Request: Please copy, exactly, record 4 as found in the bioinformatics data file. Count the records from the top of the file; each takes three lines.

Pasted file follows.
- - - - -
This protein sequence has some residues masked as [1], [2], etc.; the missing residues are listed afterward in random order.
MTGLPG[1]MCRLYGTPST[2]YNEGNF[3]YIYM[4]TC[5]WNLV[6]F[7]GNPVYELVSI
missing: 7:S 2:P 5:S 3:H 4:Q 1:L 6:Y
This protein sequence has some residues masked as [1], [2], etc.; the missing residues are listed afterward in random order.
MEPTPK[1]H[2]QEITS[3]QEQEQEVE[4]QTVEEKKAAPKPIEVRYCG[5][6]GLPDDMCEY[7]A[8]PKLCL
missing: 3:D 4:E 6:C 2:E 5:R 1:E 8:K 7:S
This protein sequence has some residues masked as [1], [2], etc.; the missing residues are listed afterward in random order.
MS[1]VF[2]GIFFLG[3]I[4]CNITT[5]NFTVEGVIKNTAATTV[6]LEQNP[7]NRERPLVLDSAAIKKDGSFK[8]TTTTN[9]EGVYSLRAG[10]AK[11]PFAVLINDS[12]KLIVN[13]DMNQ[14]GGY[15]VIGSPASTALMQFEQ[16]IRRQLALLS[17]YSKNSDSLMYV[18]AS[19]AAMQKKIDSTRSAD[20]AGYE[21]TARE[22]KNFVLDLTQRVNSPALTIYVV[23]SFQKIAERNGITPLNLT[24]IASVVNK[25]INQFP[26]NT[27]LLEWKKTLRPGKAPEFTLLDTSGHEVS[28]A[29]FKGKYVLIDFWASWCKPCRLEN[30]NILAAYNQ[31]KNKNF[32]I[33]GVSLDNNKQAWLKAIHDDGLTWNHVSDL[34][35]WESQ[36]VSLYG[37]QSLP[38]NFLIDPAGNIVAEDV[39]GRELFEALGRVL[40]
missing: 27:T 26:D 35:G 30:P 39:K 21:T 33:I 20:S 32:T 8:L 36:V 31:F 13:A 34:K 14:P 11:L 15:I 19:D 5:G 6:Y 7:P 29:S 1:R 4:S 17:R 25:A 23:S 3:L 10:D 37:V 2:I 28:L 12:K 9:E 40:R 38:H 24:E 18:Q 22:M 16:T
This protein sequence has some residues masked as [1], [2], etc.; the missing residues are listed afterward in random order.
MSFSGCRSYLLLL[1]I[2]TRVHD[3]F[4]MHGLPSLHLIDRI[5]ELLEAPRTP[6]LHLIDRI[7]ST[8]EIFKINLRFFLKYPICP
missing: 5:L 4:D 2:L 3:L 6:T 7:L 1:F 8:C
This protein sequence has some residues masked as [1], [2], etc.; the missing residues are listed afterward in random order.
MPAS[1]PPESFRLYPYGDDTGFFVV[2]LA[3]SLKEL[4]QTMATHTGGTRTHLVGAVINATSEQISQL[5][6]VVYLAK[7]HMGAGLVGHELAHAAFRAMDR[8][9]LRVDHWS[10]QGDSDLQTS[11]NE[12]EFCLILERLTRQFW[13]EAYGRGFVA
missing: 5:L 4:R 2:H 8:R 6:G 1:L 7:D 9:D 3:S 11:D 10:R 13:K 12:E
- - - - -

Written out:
This protein sequence has some residues masked as [1], [2], etc.; the missing residues are listed afterward in random order.
MSFSGCRSYLLLL[1]I[2]TRVHD[3]F[4]MHGLPSLHLIDRI[5]ELLEAPRTP[6]LHLIDRI[7]ST[8]EIFKINLRFFLKYPICP
missing: 5:L 4:D 2:L 3:L 6:T 7:L 1:F 8:C